- After the above-mentioned massacre, the company Cerberus Capital Management sold its investments in the "Freedom Group", a collection of various firearms manufacturing companies, simply because one of the companies in said group, Bushmaster, manufactured the rifle that was used in it. In a reversal, consumers are buying assault weapons like it up as fast as they can in expectation of the Clinton-era Assault Weapons Ban coming back into effect.
- To twist this trope even further, the infamously gore-filled and ultra-violent video game series, ManHunt was tied into a murder case. At first, the game was accused for giving the murderer ideas on how to commit the crime, but after further investigation, it was the victim who owned the game after all.
- This article on beliefnet purportedly has a woman who grew up in Nazi Austria "trying to warn America." You know who supported women working outside the home? Hitler!
- American political commentator Glenn Greenwald compared the Iraq War to the Nazi annexation of the Sudetenland; more specifically, he compared the Kurds to the Sudeten Germans because the Kurds supported the 2003 invasion. Whilst there are many differences of opinion regarding the war in Iraq, to compare the Kurds, isolated and massacred with poison gas, with the Sudeten Germans, protected under the Czech constitution, many of whom were fanatical Nazis, is so overblown that it would be funny if it wasn't so viciously and inexcusably callous.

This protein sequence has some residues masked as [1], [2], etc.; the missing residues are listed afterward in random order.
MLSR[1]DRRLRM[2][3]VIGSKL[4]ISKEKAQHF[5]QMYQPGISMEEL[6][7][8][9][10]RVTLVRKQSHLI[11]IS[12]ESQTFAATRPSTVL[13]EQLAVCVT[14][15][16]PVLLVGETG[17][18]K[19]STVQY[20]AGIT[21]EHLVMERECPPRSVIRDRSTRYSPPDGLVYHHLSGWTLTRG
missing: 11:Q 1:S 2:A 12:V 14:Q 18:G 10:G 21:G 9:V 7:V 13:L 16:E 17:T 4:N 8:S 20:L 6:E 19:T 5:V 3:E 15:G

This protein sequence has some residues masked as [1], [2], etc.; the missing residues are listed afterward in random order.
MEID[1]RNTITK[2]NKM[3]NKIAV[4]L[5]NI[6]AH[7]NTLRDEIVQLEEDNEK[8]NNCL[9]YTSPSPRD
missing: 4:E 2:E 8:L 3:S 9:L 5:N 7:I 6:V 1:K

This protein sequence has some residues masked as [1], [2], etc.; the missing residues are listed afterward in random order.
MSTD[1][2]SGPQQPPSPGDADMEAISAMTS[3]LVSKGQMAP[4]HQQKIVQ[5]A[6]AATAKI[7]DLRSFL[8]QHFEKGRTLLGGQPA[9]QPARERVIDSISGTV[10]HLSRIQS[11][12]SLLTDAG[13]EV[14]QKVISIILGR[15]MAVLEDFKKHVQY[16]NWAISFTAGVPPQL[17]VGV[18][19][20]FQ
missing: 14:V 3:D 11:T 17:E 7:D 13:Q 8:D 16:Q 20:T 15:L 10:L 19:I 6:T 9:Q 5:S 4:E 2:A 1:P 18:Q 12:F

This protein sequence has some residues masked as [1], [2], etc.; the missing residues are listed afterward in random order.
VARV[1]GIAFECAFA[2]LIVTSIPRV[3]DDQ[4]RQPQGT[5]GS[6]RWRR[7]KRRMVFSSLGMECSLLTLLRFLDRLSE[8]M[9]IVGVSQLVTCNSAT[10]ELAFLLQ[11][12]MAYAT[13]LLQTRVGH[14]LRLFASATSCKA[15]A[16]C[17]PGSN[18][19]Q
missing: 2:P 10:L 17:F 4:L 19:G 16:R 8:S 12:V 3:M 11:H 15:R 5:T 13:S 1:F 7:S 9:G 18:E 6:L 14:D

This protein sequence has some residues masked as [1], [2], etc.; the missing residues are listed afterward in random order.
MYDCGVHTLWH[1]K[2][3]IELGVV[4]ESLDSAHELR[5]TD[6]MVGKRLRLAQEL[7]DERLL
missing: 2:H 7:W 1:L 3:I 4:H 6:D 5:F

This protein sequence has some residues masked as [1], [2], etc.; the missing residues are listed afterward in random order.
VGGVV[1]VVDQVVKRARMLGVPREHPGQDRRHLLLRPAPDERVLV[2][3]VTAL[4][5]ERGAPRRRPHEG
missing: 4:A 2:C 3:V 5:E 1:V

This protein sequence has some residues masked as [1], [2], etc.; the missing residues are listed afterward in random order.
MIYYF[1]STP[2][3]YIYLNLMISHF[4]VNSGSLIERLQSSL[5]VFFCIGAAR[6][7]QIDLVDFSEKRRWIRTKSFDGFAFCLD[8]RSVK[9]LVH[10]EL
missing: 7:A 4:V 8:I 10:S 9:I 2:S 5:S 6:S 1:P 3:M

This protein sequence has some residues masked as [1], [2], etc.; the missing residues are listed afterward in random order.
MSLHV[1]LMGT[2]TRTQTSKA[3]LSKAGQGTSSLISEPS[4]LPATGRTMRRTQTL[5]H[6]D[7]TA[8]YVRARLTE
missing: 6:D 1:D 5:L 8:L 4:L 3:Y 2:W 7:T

- The comparison may be over the top, but the situations of the Kurds and the Sudeten Germans were not that different. Kurds were present, in substantial numbers, in high ranking positions in both the Iraqi Army and the Baath Party, even as their compatriots were fighting a guerilla war against the Iraqi government. Germans in Sudetenland did enjoy rights under the Czech Constitution at the time, but they had a good reason to believe that their situation was still precarious under Czech rule.
- A more appropriate example of this trope in context of Sudeten Germans would be the ethnic German social democrats in Sudetenland. They were the only major group among the Sudeten Germans that sought to live peacefully in the Czech state and opposed the Nazi takeover, for which they were persecuted by the Nazis after the Munich Crisis. But they were still Germans to the Czechs and were deported along with all other Sudeten Germans after World War II.